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This picture is of a massive field of Stinging Nettle. It’s everywhere on the run. I rather think John is proud of its presence.
After the mountain section, I made better time and caught up with the pack. I was able to settle in and enjoy myself. I hung out at three different aid stations and stuffed my face with Ruffles. Guiltlessly. Yet another perk of running long. Reckless chip eating. So good. Especially now that my stomach can handle semi greasy food while running.

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This is me making use of an abundance of flagging tape.

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We enjoyed an awesome barbecue post race. The weather was perfect. 72 and low humidity at the finish line. John and his family prepared ALL the post race eats, including homemade baked beans and multiple salads. I’m pretty sure both races were capped at a combined 150, making for second and third helpings. See where my priorities lay.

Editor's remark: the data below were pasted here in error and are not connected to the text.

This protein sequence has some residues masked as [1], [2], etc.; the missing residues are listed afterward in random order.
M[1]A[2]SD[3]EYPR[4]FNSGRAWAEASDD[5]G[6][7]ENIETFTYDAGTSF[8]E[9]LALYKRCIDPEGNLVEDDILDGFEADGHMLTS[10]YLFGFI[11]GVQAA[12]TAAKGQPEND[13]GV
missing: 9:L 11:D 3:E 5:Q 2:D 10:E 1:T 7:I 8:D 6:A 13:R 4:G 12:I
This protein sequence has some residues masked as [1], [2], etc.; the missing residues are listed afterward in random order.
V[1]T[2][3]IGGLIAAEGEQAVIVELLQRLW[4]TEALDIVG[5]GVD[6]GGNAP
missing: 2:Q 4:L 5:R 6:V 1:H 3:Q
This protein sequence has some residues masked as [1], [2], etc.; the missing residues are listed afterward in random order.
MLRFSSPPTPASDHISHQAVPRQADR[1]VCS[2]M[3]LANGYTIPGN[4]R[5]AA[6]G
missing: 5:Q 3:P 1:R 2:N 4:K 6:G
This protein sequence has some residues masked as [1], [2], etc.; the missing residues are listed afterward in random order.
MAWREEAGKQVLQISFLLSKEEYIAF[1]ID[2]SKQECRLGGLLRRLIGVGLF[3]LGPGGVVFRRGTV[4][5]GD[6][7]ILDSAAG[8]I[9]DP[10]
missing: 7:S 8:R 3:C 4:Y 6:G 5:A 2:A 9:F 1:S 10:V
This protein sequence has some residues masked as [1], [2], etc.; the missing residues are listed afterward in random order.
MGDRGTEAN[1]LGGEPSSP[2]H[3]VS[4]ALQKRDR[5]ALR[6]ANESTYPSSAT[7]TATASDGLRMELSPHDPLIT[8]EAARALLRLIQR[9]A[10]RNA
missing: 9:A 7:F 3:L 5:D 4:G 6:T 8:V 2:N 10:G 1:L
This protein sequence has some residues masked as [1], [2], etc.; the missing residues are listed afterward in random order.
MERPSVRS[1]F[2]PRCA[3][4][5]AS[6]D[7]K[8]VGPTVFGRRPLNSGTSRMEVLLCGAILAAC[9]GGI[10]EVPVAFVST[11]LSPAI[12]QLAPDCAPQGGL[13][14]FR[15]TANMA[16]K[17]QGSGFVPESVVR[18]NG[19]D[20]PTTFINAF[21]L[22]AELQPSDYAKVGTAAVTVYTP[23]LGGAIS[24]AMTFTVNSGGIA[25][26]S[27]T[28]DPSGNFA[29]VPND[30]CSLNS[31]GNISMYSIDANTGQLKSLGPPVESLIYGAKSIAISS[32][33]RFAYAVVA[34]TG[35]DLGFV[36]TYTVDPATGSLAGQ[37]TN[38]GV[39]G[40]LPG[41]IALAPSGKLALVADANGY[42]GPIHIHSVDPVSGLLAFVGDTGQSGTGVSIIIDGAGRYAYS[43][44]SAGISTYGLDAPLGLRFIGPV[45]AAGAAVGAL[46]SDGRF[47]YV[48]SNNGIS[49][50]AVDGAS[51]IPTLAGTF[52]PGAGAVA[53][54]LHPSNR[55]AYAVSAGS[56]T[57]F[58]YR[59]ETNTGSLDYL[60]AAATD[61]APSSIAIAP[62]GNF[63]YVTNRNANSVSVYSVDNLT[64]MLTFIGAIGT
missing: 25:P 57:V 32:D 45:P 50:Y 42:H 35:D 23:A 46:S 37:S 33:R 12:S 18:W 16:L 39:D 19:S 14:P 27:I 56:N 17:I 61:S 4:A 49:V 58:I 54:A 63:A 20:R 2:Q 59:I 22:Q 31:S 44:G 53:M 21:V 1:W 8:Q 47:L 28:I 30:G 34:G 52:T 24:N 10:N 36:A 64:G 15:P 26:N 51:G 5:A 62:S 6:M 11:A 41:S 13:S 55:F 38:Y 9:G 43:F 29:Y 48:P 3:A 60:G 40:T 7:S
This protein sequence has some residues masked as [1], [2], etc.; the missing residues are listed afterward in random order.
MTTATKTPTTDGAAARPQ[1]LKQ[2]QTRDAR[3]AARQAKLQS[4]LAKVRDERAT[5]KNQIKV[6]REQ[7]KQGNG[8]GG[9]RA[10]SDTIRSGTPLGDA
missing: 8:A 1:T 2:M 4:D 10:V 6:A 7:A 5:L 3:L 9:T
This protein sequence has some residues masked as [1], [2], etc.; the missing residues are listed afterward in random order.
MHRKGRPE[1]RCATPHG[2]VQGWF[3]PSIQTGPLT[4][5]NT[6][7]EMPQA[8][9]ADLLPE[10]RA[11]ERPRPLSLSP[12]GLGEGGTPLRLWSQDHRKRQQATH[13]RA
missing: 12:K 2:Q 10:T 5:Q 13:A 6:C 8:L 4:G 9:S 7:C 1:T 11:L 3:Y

I continue to learn how Astrid runs. Specifically, how to move through difficult patches. Beyond prayer, I found a ‘mantra’ that works for me on long runs. ‘I choose this’ works really well. Especially when I hurt and want to quit. Reminding myself that I have a choice keeps me moving forward. I used it a bit on the mountain section to stay positive.
A HUGE thank you to RD John for the hospitality and for hosting a flawless event. Here’s a link to the race website. Moosalamoo Ultra
This year’s races were both sold out, so get your’s early for 2014 on ultrasignup. Its a weekend worth having, Vermont style.

Thanks for running with me,
Astrid
P.S. Five weeks til the VT50! Woohoo!

Getting Inspired

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Last week’s running, post VT100 volunteering, were some of the best runs I’ve had. I felt strong, relaxed and capable. I’m not sure what changed, but I feel more determined than ever. Watching so many strong athletes do what needing doing, convinced me to stop navel gazing. It’s time to clear your head, pokey trail runner. Just go. No excuses. Run this gift.